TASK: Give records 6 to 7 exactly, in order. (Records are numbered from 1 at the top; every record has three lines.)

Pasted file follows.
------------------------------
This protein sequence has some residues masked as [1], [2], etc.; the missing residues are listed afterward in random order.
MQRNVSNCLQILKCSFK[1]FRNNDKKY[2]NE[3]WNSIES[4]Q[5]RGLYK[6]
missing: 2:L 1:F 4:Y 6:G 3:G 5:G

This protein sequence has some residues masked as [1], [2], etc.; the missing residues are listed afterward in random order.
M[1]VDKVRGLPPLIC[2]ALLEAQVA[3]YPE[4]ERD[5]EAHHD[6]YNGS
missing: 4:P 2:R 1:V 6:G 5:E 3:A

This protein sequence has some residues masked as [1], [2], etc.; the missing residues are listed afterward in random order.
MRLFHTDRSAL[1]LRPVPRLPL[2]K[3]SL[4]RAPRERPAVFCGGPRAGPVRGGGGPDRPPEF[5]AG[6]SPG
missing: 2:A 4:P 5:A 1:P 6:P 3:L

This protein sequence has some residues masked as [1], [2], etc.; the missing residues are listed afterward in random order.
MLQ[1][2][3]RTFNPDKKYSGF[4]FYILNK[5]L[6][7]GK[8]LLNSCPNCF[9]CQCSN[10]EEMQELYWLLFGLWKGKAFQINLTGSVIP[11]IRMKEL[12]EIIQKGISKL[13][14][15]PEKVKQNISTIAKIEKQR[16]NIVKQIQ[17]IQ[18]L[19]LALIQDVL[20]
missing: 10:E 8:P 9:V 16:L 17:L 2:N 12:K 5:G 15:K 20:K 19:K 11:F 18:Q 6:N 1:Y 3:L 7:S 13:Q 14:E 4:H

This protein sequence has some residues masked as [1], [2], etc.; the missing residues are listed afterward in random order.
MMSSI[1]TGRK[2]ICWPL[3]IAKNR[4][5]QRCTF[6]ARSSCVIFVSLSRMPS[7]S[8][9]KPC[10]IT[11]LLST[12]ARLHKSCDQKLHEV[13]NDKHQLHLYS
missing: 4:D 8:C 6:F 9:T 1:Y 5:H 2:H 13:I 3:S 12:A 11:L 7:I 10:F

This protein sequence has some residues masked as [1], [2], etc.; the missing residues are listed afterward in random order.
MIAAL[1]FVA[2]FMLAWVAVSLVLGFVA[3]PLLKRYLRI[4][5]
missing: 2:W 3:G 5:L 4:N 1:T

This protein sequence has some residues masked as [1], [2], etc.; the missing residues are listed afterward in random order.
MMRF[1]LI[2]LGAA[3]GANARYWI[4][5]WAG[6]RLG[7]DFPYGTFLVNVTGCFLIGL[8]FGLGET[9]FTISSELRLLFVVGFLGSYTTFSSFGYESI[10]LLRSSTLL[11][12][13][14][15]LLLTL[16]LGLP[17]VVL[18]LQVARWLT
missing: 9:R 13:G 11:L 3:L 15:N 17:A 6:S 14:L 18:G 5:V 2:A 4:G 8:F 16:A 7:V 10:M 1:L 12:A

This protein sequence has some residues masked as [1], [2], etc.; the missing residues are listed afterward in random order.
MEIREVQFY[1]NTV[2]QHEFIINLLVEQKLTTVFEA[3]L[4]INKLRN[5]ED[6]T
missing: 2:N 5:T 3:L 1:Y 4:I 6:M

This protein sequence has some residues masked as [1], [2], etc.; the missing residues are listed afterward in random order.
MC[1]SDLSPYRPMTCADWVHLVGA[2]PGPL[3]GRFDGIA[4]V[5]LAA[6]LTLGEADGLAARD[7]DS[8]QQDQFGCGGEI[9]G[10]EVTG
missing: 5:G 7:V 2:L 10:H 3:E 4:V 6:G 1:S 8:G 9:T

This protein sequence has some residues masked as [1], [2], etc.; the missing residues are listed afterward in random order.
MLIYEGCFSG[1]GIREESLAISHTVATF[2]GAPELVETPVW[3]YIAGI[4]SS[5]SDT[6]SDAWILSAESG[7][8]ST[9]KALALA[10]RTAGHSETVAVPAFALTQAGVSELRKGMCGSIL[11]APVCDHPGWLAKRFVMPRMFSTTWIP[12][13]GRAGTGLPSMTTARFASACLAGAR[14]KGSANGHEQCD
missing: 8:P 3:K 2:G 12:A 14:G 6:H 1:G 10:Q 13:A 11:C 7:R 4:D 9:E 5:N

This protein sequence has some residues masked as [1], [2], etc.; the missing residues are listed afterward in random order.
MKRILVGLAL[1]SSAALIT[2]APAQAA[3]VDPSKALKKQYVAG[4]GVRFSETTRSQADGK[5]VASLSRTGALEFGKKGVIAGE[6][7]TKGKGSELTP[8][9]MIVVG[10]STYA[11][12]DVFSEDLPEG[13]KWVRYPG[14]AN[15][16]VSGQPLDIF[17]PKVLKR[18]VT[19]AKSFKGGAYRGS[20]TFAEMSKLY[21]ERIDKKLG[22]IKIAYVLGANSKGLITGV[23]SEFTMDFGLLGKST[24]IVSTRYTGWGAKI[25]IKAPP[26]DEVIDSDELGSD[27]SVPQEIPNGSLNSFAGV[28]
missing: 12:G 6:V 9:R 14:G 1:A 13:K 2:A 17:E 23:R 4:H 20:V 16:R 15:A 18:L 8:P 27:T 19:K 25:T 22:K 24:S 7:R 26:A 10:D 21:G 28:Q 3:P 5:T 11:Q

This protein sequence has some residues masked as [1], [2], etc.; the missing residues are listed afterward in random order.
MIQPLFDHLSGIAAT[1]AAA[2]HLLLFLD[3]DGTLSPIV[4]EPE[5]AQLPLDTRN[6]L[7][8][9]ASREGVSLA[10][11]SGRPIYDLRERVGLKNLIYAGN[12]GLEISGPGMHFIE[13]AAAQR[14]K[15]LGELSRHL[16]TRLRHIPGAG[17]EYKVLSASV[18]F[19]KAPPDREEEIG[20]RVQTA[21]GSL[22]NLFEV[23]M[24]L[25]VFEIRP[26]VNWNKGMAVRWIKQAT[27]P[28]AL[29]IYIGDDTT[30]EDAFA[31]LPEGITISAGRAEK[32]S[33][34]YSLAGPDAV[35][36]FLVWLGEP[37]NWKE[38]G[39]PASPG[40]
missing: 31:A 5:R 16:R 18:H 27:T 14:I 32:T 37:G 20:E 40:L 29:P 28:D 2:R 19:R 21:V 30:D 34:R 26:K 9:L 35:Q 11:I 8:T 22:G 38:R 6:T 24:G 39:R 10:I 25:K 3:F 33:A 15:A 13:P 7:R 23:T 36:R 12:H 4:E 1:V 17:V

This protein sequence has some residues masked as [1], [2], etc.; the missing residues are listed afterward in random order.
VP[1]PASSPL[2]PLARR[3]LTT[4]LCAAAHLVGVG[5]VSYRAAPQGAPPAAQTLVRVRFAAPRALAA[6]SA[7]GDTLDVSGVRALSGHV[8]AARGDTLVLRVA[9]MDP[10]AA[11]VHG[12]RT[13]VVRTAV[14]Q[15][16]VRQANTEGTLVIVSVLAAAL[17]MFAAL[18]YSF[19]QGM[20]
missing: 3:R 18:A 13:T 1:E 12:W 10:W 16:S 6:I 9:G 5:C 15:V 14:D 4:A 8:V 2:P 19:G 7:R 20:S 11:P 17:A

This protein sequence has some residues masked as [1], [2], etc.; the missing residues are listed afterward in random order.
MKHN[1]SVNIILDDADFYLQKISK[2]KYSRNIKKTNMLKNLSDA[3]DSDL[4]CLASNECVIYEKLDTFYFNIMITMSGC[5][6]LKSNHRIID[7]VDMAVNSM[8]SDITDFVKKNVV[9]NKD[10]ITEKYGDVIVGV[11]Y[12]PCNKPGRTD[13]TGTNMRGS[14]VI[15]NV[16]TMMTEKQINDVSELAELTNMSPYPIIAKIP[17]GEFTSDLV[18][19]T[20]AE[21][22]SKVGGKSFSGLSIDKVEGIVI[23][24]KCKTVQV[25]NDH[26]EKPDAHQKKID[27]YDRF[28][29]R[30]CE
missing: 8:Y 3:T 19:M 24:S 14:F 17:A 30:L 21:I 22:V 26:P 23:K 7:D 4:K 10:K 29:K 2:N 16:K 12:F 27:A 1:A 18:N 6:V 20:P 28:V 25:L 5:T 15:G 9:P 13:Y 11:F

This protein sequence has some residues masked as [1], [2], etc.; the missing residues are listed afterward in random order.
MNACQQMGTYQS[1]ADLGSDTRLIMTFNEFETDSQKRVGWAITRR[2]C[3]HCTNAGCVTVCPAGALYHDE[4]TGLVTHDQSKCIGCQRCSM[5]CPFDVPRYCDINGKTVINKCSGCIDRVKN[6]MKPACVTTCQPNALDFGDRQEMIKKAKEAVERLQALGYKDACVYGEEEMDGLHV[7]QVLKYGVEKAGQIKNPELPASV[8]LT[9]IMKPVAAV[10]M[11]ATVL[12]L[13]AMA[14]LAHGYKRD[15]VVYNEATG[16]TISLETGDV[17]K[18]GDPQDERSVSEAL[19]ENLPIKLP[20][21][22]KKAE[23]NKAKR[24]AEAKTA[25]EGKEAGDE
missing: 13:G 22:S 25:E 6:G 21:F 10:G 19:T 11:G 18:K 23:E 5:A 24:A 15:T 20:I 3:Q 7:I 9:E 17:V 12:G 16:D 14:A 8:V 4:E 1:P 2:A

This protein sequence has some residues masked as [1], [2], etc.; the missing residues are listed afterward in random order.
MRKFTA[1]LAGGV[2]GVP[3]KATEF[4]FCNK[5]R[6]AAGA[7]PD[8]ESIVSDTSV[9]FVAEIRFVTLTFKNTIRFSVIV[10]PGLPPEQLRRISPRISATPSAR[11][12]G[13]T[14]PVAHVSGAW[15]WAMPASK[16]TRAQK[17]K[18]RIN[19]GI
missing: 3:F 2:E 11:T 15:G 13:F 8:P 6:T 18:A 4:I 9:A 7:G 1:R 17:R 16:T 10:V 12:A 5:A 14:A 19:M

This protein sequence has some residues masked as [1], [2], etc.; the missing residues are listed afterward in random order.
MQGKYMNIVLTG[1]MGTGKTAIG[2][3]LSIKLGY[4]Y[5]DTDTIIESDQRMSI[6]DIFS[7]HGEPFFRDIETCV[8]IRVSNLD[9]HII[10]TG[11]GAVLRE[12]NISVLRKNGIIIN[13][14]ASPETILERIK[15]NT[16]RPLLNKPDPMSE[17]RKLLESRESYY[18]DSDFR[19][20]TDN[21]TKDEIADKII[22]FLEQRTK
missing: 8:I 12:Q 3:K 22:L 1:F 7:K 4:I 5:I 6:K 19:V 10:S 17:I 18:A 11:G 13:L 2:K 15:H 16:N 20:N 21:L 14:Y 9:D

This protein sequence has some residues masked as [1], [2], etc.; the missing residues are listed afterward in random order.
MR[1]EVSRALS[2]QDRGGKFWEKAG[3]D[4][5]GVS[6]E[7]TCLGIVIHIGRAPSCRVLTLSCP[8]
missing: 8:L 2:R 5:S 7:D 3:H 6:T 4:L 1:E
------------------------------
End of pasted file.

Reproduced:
This protein sequence has some residues masked as [1], [2], etc.; the missing residues are listed afterward in random order.
MIAAL[1]FVA[2]FMLAWVAVSLVLGFVA[3]PLLKRYLRI[4][5]
missing: 2:W 3:G 5:L 4:N 1:T

This protein sequence has some residues masked as [1], [2], etc.; the missing residues are listed afterward in random order.
MMRF[1]LI[2]LGAA[3]GANARYWI[4][5]WAG[6]RLG[7]DFPYGTFLVNVTGCFLIGL[8]FGLGET[9]FTISSELRLLFVVGFLGSYTTFSSFGYESI[10]LLRSSTLL[11][12][13][14][15]LLLTL[16]LGLP[17]VVL[18]LQVARWLT
missing: 9:R 13:G 11:L 3:L 15:N 17:A 6:S 14:L 18:G 5:V 2:A 4:G 8:F 16:A 7:V 10:M 1:L 12:A